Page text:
The plan to rescue Doug Ford’s unpopular premiership - Macleans.ca

The plan to rescue Doug Ford’s unpopular premiership

A big part of that plan is ‘No more Mr. Mean Guy’: stop picking fights and play well with others—including the Prime Minister

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People close to Ford say nothing in his past experience prepared him for governing Ontario (Martin Ouellet-Diotte/AFP/Getty Images)

Toronto’s happiest day in many years was not a good day for Doug Ford.

On June 17, when two million basketball fans came out for the Raptors’ victory parade, the throngs of ecstatic people in Nathan Phillips Square cheered for Mayor John Tory and Prime Minister Justin Trudeau but heartily booed the premier when he was announced.

For a politician who sees himself as a man of the people, the boos are said to have come as a personal blow, an obvious, public manifestation of what the polls had been showing for months: his government was at least as unpopular as the one he had replaced a year earlier.

Ford staffers push back at suggestions the booing was a key moment for the premier, saying he took it in stride, but within days the once combative Ford had shifted gears. In rapid succession, Ford shuffled his cabinet and accepted the resignation of chief of staff Dean French, who had alienated caucus members and staffers and repeatedly embarrassed the boss with a number of hard-to-explain scandals.

READ: How to save Doug Ford’s government

French and Ford had looked foolish trying and failing to appoint Ford’s old friend, Ron Taverner, to head the Ontario Provincial Police, leading to a lawsuit with the deputy commissioner and the revelation that Ford had pushed the force to provide him with a fancy touring van, complete with leather seats and a big-screen TV.

French was accused of being too close to lobbyists, too tough on staff and MPPs, and had embarrassed Ford by appointing seemingly unqualified family friends to plum posts in Ontario’s offices in New York and London. French’s departure marked the end of an unusually chaotic and combative period in Ontario politics.

Ford, who had driven out the Liberals after 15 years by promising to cut spending without cutting jobs, seems not to have been prepared for the public reaction to the budget cuts in the first budget, and his government was leaky, disorganized, constantly backtracking and looking foolish in one way or another.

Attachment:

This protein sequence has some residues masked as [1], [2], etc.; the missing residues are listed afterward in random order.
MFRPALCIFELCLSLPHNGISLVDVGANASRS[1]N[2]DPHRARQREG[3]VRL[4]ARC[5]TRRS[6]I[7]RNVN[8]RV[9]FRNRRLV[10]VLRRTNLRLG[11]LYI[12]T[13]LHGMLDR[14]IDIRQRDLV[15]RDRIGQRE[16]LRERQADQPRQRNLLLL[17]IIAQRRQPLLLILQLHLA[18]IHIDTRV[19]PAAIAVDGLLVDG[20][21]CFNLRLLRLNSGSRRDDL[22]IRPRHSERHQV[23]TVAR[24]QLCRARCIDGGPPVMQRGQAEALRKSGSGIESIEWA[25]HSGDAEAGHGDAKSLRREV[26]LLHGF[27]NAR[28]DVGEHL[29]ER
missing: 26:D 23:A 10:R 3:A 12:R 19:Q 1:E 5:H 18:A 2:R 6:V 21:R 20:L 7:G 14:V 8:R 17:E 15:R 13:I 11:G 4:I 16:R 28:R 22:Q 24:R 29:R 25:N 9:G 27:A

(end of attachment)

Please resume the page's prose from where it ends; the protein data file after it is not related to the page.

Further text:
He pushed hard to cut spending, but then repeatedly backed off under complaints that he ought to have expected. The result: he has alienated important constituencies without reducing spending, which has disappointed fiscal conservatives hoping the province would tackle its debt.

“This is a government that was elected on a strong mandate for fiscal responsibility, and they’ve brought spending to a higher level than Kathleen Wynne,” says Jasmine Pickel, Ontario communications director of the Canadian Taxpayers Federation.

People close to Ford say nothing in his previous experience—running a medium-sized label company and serving one term on city council—prepared him for the subtle, difficult job of governing Ontario. The qualities that had served him well previously—his bluff authenticity, his accessibility, his salesman-like way with people—had not scaled up to the job at hand.

“Doug was learning the role,” says one confidante. “He didn’t know what it was to be premier.”

READ: Doug Ford, liability

Insiders say that although published polling may not show it, things have turned around, and they have a plan to recover further.

French’s replacement, former Postmedia executive Jamie Wallace, is doing things by the book, which is making life easier on staff and caucus. “Things got real sensible real quick,” says one insider. And Ford has put his more popular cabinet ministers in the window, letting Finance Minister Rod Phillips, Education Minister Stephen Lecce and Transport Minister Carolyn Mulroney manage their files and communicate directly.

A big part of the recovery plan is: No more Mr. Mean Guy. In his first year in office, Ford was constantly feuding. With members of his caucus, with Toronto City Council, with francophones, parents of autistic children, with former leader Patrick Brown, with Prime Minister Justin Trudeau. “There are real substantive issues that need to be dealt with, so why are you waking up in the morning, like they were in the first year, and saying, who are we going to fight with today?” says one Tory insider.